Ellie Dahmer holds a photo of her late husband, Vernon. StoryCorps hide caption

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StoryCorps

What One Family Sacrificed To Help Black People Vote In 1966

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Rep. John Lewis views for the first time images and his arrest record for leading a nonviolent sit-in at Nashville's segregated lunch counters in 1963. Rick Diamond/Getty Images hide caption

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Rick Diamond/Getty Images

In Nashville, Rep. John Lewis Gets Surprise From His Civil Rights Past

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Remembering Noted Civil Rights Attorney Jack Greenberg

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"The Soiling of Old Glory" was taken on April 5, 1976, during the Boston busing desegregation protests. Stanley Forman/Boston Herald American hide caption

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Stanley Forman/Boston Herald American

Life After Iconic 1976 Photo: The American Flag's Role In Racial Protest

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Susan Glisson, former director of the William Winter Institute for Racial Reconciliation at the University of Mississippi, facilitates discussions on slavery and race. Charles Tucker/Sustainable Equity hide caption

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Charles Tucker/Sustainable Equity

'Only Cheap Talk Is Cheap': Mississippi Woman Hosts Conversations About Race

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Louisiana state Rep. Patricia Haynes Smith speaks during a rally at City Hall on Friday in Baton Rouge, La. The local NAACP is calling for a boycott of Walmart and two local shopping malls. Mark Wallheiser/Getty Images hide caption

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Mark Wallheiser/Getty Images

Dr. Martin Luther King Jr., Albert Raby (left) and Ralph Abernathy at City Hall in Chicago, in 1965. Courtesy of Bernard Kleina hide caption

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Courtesy of Bernard Kleina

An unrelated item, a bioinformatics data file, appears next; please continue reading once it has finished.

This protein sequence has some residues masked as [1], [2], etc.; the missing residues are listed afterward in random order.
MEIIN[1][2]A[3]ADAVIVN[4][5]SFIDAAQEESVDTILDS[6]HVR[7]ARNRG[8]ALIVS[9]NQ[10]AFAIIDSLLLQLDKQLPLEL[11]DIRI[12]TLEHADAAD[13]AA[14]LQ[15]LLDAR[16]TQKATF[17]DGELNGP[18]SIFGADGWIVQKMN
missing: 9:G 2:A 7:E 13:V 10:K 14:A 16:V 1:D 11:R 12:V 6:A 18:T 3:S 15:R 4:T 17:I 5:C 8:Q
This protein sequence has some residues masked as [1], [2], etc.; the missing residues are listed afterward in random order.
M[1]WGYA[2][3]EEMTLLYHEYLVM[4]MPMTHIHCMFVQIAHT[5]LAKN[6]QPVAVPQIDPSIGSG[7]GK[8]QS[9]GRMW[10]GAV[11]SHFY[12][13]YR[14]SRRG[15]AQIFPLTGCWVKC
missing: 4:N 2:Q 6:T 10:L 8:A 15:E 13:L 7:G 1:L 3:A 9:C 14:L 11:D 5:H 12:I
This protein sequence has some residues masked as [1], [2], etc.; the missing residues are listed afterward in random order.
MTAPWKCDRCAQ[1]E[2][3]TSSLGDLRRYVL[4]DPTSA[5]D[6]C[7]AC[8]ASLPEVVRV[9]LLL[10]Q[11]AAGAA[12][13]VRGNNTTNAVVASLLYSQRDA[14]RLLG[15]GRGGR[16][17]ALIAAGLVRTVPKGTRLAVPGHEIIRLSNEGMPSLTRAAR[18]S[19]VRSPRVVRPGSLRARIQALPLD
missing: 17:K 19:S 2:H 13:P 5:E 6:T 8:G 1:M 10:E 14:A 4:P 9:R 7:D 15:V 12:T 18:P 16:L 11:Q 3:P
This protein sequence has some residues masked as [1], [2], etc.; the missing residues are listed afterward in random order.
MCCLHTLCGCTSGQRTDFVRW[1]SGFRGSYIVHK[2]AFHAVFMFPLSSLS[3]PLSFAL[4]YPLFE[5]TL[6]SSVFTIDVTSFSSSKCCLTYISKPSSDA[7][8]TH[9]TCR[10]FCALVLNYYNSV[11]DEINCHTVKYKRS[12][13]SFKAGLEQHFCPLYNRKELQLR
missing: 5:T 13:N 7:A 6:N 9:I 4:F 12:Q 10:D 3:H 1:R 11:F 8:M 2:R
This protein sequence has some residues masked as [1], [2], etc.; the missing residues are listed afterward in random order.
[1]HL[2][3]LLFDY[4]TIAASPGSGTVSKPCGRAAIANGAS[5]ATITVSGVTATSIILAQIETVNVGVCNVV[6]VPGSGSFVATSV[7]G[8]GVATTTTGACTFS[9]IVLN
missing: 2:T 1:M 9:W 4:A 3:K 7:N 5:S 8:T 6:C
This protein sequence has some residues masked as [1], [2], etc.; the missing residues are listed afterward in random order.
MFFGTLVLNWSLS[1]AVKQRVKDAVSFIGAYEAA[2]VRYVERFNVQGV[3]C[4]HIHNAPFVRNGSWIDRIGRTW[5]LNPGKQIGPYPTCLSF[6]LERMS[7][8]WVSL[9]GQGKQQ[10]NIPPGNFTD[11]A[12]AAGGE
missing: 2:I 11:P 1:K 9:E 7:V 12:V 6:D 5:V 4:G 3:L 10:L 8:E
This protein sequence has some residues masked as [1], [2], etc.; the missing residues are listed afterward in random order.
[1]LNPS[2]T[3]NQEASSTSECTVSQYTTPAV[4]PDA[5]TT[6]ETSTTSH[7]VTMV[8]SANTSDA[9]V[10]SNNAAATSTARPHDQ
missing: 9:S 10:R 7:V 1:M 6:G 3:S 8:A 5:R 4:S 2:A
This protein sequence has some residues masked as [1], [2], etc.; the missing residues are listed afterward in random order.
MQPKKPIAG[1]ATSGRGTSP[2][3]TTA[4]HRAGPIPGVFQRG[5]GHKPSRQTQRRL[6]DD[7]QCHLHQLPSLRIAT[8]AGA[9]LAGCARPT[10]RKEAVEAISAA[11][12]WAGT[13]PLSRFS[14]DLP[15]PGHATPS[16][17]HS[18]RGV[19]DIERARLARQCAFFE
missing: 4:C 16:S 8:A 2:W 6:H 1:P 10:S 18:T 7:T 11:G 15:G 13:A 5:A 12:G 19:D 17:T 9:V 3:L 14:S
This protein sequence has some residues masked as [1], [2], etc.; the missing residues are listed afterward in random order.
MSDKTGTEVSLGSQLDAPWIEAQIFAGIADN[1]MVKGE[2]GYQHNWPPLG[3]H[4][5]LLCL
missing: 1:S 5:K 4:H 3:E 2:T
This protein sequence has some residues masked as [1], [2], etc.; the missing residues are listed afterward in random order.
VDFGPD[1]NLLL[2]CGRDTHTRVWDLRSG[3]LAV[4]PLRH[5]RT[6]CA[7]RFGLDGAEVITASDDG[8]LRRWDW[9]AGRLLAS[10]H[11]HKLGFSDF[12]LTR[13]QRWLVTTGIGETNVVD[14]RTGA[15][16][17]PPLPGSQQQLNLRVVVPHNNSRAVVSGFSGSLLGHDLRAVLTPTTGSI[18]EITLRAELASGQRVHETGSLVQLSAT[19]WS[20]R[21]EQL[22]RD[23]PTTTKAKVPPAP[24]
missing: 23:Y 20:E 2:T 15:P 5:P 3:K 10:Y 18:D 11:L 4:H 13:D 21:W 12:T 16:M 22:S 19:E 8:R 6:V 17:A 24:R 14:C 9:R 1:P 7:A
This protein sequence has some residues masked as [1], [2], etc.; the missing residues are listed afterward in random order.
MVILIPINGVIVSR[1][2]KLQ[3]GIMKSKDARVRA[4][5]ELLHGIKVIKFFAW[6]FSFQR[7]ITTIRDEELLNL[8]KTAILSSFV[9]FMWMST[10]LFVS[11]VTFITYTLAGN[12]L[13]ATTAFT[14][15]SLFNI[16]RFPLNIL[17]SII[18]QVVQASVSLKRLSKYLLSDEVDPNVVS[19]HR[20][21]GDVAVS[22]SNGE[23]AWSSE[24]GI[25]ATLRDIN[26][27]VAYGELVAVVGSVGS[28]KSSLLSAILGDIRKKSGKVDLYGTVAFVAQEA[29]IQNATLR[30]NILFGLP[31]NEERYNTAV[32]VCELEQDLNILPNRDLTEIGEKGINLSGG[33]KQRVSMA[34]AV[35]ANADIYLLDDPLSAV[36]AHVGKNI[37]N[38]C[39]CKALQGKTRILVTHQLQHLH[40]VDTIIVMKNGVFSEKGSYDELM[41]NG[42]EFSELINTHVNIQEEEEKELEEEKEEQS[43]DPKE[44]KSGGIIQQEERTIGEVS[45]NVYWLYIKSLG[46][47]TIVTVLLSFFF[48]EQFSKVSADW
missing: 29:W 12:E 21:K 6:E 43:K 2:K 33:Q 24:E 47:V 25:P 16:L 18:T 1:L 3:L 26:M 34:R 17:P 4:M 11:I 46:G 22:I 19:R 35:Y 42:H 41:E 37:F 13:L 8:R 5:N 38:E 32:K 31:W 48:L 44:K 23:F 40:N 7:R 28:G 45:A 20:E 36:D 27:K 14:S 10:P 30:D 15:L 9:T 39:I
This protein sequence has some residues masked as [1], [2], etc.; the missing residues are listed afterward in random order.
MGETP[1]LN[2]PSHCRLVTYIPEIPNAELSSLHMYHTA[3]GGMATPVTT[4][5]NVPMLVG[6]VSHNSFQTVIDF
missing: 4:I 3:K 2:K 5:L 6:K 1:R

When King Came To Chicago: See The Rare Images Of His Campaign — In Color

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Rosa Parks, whose refusal to give up her seat touched off the Montgomery bus boycott and the beginning of the civil rights movement, is fingerprinted by police Lt. D.H. Lackey in Montgomery, Ala., Feb. 22, 1956, when she was among several others charged with violating segregation laws. Gene Herrick/AP hide caption

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Gene Herrick/AP

In Montgomery, Rosa Parks' Story Offers A History Lesson For Police

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The courtroom in Sumner, Miss., where, in 1955, an all-white jury acquitted two white men in the murder of Emmett Till, a 14-year old black boy. Langdon Clay hide caption

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Langdon Clay

6 Decades Later, Acquittal Of Emmett Till's Killers Troubles Town

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Then NAACP Chairman Julian Bond addresses the civil rights organization's annual convention in Detroit in 2007. Bond, a civil rights activist and longtime board chairman of the NAACP, died Saturday, according to the Southern Poverty Law Center. He was 75. Paul Sancya/AP hide caption

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Paul Sancya/AP

Rev. Channing E. Phillips, (left) Rabbi Arthur Waskow, and Topper Carew on April 4, 1969, the night of the first Freedom Seder. Courtesy of Arthur Waskow hide caption

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Courtesy of Arthur Waskow

In Freedom Seder, Jews And African-Americans Built A Tradition Together

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In this Sunday, Jan. 18, 2015, photo, marchers hold up cellular phones to record the rapper Common and singer-songwriter John Legend performing at the foot of the Edmund Pettus Bridge. Brynn Anderson/AP hide caption

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Brynn Anderson/AP

The Racist History Behind The Iconic Selma Bridge

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Five members of the Friendship Nine — Willie Thomas Massey (from left), Willie McCleod, James Wells, Clarence Graham and David Williamson Jr. — sit at the counter of the Five & Dine restaurant in Rock Hill, S.C., on Dec. 17. A judge in South Carolina has thrown out the convictions of the nine black men who integrated a whites-only lunch counter in 1961. Jason Miczek/Reuters/Landov hide caption

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Jason Miczek/Reuters/Landov